How to develop time management skills

How much time do people spend doing things in a lifetime? On average, people spend 235 days queuing, 115 days laughing, and 136/46 days getting ready (women/men). Trivial activities that waste your time will also add up to a substantial chunk of your life—unless you know how to use your time effectively.

For those who often lose track of time, this article will share tips on how to improve time management skills. They will help you regain control of your day and potentially save years of wasted time. 

Good time management skills vs. poor time management skills

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Just because you have a full schedule and don’t miss your deadlines doesn’t mean that you’re effectively managing your time. Let’s start by defining what effective or poor use of time means. 

Here are the signs that you have good time management skills: 

  • Good calendar management
  • Time awareness
  • Effective delegation 
  • Single-tasking
  • Little to no stress about commitments
  • Little to no amount of overtime 

And here are the biggest symptoms of poor time management: 

  • Constant rushing
  • Difficulty in concentrating
  • Poor quality of work
  • Unfinished tasks
  • Overextension and burnout
  • No clear goals or responsibilities
  • Tiredness, no energy

7 best tips to improve your time management skills

Without arguing the importance of time management skills, let’s go straight into tips for boosting them.

1. Prioritize your tasks

Not all tasks are created equally. One task might have a closer deadline than the other. Or you might need to complete task A before you can take on task B. 

Whatever the case may be, it’s always helpful to create a list of tasks that require your immediate attention. You can have a short planning session at the start of each workday or week.

2. Set deadlines for small tasks

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Time-consuming tasks should be divided into smaller, manageable tasks and create a timeline for completing each stage. This will help you stay on track and monitor your progress. Being able to check off items will also give you a sense of accomplishment and help you stay motivated.

3. Understand your patterns of productivity

Do you know how productive you are throughout your day? If not, keep note of when you get the most things done. 

If you’re an early person, plan your most important tasks for the morning. If you don’t hit your productivity peak until the evening or the night, don’t force yourself into an early routine. 

4. Minimize distractions

Rather than trying to ignore distractions—like loud colleagues or app notifications—handle the problem. Put on headphones and listen to background music, turn off the notifications and put your phone aside, etc. In other words, create the perfect environment that allows you to focus.

5. Avoid multitasking

Many people grow up to believe that multitasking is a great way to get a lot done at once. But in reality, you can’t split your attention between multiple tasks without losing focus.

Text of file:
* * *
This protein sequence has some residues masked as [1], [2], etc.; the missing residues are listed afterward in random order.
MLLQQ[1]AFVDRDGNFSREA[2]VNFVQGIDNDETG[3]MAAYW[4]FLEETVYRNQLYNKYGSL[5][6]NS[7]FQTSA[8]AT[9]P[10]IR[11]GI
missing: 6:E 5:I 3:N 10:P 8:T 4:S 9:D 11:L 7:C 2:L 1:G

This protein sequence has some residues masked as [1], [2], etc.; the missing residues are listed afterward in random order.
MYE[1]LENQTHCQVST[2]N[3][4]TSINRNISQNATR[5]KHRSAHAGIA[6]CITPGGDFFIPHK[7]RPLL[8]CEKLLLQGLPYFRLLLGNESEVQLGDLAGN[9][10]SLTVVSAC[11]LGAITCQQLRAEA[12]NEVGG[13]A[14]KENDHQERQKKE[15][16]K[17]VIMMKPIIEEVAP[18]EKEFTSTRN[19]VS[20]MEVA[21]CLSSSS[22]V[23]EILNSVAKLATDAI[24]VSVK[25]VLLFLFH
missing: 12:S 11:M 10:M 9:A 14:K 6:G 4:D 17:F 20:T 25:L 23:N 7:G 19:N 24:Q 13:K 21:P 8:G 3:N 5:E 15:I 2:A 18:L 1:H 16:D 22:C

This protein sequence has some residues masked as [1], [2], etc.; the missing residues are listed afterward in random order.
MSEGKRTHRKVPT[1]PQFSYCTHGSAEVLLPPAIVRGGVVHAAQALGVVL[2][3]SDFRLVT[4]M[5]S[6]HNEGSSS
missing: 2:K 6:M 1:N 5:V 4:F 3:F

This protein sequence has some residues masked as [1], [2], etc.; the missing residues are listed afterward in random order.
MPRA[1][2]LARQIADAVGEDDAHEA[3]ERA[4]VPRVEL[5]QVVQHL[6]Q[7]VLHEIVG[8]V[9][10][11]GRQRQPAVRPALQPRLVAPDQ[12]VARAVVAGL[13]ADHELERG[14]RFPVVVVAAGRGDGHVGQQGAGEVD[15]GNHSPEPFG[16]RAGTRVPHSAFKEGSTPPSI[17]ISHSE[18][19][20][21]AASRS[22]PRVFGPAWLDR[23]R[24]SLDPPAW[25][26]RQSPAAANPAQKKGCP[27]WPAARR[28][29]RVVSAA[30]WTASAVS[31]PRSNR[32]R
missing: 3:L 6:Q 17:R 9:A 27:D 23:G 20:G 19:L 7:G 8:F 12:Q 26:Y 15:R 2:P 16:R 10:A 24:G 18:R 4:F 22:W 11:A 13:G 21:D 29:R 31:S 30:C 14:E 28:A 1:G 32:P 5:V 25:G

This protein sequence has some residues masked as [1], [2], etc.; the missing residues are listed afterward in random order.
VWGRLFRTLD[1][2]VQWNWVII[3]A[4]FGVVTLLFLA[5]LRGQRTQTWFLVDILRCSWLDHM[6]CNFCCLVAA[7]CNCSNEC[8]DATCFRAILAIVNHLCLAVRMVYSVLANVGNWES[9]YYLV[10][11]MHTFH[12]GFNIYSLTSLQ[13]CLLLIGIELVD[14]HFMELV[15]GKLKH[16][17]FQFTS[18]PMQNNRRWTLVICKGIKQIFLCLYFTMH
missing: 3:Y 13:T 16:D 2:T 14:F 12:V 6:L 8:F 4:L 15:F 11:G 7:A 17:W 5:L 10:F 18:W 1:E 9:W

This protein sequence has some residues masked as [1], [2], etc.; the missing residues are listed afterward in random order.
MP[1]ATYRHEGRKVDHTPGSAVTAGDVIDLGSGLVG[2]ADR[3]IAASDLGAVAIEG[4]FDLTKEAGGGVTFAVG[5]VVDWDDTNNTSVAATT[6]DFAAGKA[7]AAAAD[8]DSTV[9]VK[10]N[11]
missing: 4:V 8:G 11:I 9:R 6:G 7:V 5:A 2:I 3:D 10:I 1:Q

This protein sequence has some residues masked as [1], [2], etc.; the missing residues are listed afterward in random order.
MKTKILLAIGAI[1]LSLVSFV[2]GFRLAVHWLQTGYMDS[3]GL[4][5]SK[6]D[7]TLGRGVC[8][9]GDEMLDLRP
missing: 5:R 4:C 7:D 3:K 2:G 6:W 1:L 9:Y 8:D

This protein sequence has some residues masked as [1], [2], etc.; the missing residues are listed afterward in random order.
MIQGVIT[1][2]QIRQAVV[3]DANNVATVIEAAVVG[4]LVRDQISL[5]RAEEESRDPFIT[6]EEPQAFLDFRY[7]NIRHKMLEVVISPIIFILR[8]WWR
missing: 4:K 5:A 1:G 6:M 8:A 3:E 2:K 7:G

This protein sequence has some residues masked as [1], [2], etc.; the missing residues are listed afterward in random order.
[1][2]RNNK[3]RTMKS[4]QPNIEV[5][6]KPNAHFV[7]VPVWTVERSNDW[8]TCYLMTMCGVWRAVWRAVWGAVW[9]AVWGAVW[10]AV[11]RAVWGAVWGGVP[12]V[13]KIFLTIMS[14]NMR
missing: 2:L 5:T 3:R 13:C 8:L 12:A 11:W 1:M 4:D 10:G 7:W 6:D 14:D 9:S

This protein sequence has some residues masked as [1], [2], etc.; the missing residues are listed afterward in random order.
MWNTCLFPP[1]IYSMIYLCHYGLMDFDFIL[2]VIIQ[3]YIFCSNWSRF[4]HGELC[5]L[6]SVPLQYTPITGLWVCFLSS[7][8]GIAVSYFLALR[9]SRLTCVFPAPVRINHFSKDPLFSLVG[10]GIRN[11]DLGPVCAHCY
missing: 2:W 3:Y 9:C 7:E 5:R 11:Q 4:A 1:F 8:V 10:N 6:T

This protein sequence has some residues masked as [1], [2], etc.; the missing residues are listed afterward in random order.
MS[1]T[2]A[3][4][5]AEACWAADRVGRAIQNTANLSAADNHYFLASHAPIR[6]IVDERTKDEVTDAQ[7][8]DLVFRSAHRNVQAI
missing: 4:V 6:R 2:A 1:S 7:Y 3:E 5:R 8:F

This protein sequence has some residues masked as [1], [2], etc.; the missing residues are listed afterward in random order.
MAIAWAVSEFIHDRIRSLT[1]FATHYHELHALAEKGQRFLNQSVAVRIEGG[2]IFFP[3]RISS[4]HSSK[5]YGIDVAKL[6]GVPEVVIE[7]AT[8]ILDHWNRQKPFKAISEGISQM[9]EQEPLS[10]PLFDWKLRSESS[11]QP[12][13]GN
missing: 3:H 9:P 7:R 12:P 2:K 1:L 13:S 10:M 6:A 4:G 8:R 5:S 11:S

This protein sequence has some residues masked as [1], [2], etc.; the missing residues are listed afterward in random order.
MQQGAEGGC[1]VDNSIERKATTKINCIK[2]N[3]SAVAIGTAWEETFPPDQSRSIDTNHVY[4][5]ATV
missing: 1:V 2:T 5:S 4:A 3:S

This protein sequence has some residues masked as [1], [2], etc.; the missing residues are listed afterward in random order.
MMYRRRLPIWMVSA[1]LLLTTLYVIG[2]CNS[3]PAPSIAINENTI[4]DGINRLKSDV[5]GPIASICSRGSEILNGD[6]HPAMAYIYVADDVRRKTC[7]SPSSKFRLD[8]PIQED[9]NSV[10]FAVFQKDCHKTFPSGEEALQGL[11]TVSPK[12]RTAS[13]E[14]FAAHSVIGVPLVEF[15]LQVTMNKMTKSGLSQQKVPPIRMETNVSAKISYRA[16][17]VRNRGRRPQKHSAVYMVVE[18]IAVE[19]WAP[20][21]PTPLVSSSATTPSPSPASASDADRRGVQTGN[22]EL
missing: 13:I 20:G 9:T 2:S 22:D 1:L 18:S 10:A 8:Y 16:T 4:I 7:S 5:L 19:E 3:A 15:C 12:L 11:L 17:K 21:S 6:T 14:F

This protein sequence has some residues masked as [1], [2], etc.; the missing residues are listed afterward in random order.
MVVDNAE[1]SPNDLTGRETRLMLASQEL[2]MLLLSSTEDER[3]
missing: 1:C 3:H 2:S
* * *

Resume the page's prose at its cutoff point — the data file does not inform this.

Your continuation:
Because the brain isn’t nearly as good at handling multiple tasks as you may think, try to concentrate on one thing at a time.

6. Learn to say “no”

You may think that accepting many responsibilities will make a positive impression and demonstrate your dedication. But if you fail to set the limit to what you’ll say “yes” to, you’ll accomplish the opposite. 

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Practice saying “no” to tasks and commitments that you know will not fit in your schedule. 

7. Take time off

It’s not sustainable to complete large amounts of work without taking breaks. For example, if you start choosing work over your lunch breaks, you’re putting yourself up to fast burnout and overwhelming stress. 

Don’t underestimate the value of stepping away from your work every time you check something off your list. 

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Helpful time management techniques

Different people need different ways to organize their time. Here are some of the timeless techniques you can try: 

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  • Pomodoro: Break down your work into short intervals, e.g., 15-25 minutes. Put on the timer, focus on the task for the interval, and take a break (around 5 minutes) when the timer rings. 
  • Eisenhower Matrix: The technique is also called urgent-important matrix. Divide your tasks into four categories: urgent + important (do), urgent + not important (delegate), not urgent + important (decide), not urgent + not important (delete).
  • Time Blocking: Write down each hour of the day and set tasks for each block of time. 
  • Eat That Frog: “Eat a live frog the first thing in the morning and nothing worse will happen to you the rest of the day.” Complete the most difficult tasks first to get them out of the way. 

In trying to develop effective time management skills, it’s important to figure out a process that works for you.

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